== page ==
“Kaizen” might sound like a breakfast roll but don’t be fooled – it’s a philosophy and approach that aids continuous service improvement (CSI).
Working in IT is hectic. We have requests to fulfill, changes to make, incidents to fix.
Sometimes we’re so overwhelmed with “the day job” that the thought of CSI seems too daunting. But CSI isn’t an “all or nothing” game. Improvements don’t have to change the world over night, they just need to improve things over time.
Ultimately, we need to get better at getting better – and this blog looks at how an approach called “Kaizen” can help.
Kaizen is a Lean Six Sigma term and a Japanese philosophy that focuses on continual improvement throughout all aspects of life. In fact, Kaizen is the Japanese word for “change for better” or “continual improvement.”
When applied to the workplace, Kaizen activities can improve every function of a business, from the IT service desk to sales operations, and from the CEO to a new employee on their first day. It aims to eliminate “waste” in all systems of an organization through the improvement of standardized activities and processes.
Kaizen is ultimately about bringing together a group of people who have an interest in having a particular problem solved, and getting them to solve that problem.
Who Are the Main Players with Kaizen?
Kaizen is about giving stakeholders a voice, and there are several voices to consider when carrying out any Kaizen activity:
- Voice of the Customer (VoC) – First and foremost, the most important voice with Kaizen is the VoC because it gives the IT organization feedback on how the customer actually experiences IT services. The only people who can truly give this feedback are those who use the IT services day to day.
- Voice of the Business (VoB) – For IT, this concerns the parent business of the IT organization itself; and looks at the requirements, needs, desires, and inclinations of those who participate in the business as shareholders, officers, and senior management. The VoB is derived from financial information and data, and identifies strengths, weaknesses, use of investment, and process complexity. Taking a look at this strategic level helps to identify potential candidates for improvement and prioritize them against the goals and objectives of the organization.
- Voice of the Process (VoP) – This looks at how well the existing process meets the needs of the customer and business. The VoP takes the information captured from the VoC and VoB and prioritizes and categorizes process improvements to enable the team to identify what the most significant improvements are to the customer and the business.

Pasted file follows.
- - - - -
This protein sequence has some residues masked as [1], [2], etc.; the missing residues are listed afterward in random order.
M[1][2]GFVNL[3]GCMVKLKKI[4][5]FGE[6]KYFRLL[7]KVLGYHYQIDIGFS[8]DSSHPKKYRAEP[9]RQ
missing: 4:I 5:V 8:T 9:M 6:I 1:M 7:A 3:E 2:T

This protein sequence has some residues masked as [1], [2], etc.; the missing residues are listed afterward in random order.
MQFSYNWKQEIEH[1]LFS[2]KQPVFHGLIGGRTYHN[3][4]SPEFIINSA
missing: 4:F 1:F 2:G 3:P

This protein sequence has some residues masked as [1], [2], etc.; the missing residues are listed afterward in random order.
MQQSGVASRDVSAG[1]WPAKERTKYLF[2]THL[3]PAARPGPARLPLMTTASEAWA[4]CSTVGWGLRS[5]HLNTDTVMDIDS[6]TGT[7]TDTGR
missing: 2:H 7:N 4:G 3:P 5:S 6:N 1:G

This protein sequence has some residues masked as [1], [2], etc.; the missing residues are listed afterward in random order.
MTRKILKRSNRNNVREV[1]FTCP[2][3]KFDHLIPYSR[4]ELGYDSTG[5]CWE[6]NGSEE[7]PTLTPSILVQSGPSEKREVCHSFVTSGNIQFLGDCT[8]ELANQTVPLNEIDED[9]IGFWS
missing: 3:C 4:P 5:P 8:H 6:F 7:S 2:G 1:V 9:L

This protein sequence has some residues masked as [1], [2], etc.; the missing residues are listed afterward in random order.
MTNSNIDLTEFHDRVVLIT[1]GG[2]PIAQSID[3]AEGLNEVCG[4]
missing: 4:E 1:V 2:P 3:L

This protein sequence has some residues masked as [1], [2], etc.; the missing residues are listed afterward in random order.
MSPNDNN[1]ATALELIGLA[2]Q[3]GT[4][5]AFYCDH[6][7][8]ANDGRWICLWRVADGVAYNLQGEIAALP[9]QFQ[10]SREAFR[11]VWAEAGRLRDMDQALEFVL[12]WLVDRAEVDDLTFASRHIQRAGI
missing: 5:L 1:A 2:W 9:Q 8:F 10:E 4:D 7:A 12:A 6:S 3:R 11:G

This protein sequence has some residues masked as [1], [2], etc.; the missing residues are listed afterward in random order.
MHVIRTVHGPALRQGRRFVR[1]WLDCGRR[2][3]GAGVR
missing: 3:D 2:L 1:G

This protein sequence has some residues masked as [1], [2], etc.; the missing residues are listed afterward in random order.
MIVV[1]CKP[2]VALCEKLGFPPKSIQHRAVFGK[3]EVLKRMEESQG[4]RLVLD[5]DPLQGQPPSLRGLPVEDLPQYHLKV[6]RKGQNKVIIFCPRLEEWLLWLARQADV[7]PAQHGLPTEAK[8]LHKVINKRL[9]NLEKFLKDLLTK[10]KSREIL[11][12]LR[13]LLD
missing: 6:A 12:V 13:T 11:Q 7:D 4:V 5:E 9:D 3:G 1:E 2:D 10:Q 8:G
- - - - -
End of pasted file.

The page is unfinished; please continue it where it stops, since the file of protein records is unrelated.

- Voice of the Employee (VoE) – The VoE brings about personal ownership and a sense of responsibility that employees are directly contributing to the business’s success. Through their voice, employees provide a dialogue with management that highlights how they will apply the company vision to their daily tasks and how they will engage within improvements.
- Voice of the Regulator (VoR) – IT is also directly affected by regulators – be it the Sarbanes-Oxley (SOX) act mandating an audit trail of changes, or providing appropriate proof of license to a software vendor during an audit. Having regulatory requirements in mind means that your improvements will not only be fit-for-purpose, they will also hold up in an audit situation.
When putting together an improvement team, three key roles need to be considered:
- Kaizen Sponsor – AKA the owner of the issue and the person who has a direct interest in getting “it” fixed. This person must want to see the Kaizen event – any action whose output is intended to be an improvement to an existing process – through to its conclusion and holds overall accountability for the project.
- Kaizen Lead – This person manages the Kaizen process on behalf of the sponsor and the team. This role ensures that the correct steps are followed as efficiently as possible, so that the right actions can be taken as quickly as possible to solve the problem. This person must have facilitation and team-building skills in order to turn the group into an effective team in a short time and to keep things on track.
- Kaizen Team Members – The people carrying out the required work; they must be involved with the problem as it occurs during their day job.
Getting Ready for Kaizen
Preparation is key.
Kaizen is all about adding value and making things better, big or small, simple or complex. A Kaizen charter should be created to describe the problem and map out the required resources, for example the people, time, and budget required to resolve or improve the issue. This will enable the Kaizen event to be planned, prepared, and effective.
Elements to capture in your charter could include:
- Kaizen voices
- Problem statement
- Team members
- Contact details
- Measurable objectives and key deliverables
- Potential obstacles
Based on the Kaizen charter, the Kaizen event can be appropriately planned out to give it the best possible chance of success.
When planning a Kaizen event, the relevant business stakeholders and the Kaizen team should be in agreement as to how progress will be communicated. And, ideally, a Kaizen event is planned within a short timeframe.
But most of us don’t live in a perfect world (even yours truly ;)), so I highly recommend you schedule short bursts of improvement activity to advance your fix effort. One approach could be to block out Friday mornings so that everyone on the team knows that this time is dedicated to improvement. Having the event blocked out means that everyone is aware, and your engineers and techies can still carry out their day job.
Please come back for part two of this blog when I’ll get to the more practical side of things and talk about the HOWs.
Have you started to use Kaizen? What have you achieved? Please let me know in the comments!